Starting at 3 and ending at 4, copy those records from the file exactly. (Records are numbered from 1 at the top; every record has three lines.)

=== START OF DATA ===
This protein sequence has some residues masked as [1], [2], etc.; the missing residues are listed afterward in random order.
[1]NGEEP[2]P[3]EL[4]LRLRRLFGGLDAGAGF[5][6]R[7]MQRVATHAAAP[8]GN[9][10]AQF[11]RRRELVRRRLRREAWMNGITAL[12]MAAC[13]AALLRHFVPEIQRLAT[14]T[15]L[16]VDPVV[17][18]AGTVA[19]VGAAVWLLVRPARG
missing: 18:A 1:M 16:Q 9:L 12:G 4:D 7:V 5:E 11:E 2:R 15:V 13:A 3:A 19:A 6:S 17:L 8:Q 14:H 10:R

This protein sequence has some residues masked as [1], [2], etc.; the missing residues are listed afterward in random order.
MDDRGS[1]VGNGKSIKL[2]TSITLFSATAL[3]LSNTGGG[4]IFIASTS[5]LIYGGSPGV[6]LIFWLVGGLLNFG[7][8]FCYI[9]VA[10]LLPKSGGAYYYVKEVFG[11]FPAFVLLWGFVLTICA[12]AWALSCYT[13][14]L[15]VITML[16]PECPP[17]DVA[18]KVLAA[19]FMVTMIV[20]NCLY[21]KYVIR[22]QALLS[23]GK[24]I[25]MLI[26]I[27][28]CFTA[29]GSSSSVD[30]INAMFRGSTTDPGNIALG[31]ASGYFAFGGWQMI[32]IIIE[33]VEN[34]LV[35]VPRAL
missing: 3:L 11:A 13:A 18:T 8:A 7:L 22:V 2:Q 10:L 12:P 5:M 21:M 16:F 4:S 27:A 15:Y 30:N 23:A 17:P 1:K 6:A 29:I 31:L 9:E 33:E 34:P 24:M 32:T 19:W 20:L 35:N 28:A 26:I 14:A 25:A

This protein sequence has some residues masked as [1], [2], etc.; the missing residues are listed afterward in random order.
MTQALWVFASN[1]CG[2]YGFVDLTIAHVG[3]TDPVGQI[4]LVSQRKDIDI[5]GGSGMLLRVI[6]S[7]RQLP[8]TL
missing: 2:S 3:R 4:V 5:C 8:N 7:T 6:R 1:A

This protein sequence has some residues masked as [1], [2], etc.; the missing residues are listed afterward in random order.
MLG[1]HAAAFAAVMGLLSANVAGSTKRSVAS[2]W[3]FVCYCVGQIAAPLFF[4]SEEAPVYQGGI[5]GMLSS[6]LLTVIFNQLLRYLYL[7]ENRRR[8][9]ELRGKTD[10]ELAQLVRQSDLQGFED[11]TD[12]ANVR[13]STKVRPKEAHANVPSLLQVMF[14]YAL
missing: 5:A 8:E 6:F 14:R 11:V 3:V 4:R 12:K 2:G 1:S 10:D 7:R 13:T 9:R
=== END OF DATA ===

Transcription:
This protein sequence has some residues masked as [1], [2], etc.; the missing residues are listed afterward in random order.
MTQALWVFASN[1]CG[2]YGFVDLTIAHVG[3]TDPVGQI[4]LVSQRKDIDI[5]GGSGMLLRVI[6]S[7]RQLP[8]TL
missing: 2:S 3:R 4:V 5:C 8:N 7:T 6:R 1:A

This protein sequence has some residues masked as [1], [2], etc.; the missing residues are listed afterward in random order.
MLG[1]HAAAFAAVMGLLSANVAGSTKRSVAS[2]W[3]FVCYCVGQIAAPLFF[4]SEEAPVYQGGI[5]GMLSS[6]LLTVIFNQLLRYLYL[7]ENRRR[8][9]ELRGKTD[10]ELAQLVRQSDLQGFED[11]TD[12]ANVR[13]STKVRPKEAHANVPSLLQVMF[14]YAL
missing: 5:A 8:E 6:F 14:R 11:V 3:V 4:R 12:K 2:G 1:S 10:D 7:R 13:T 9:R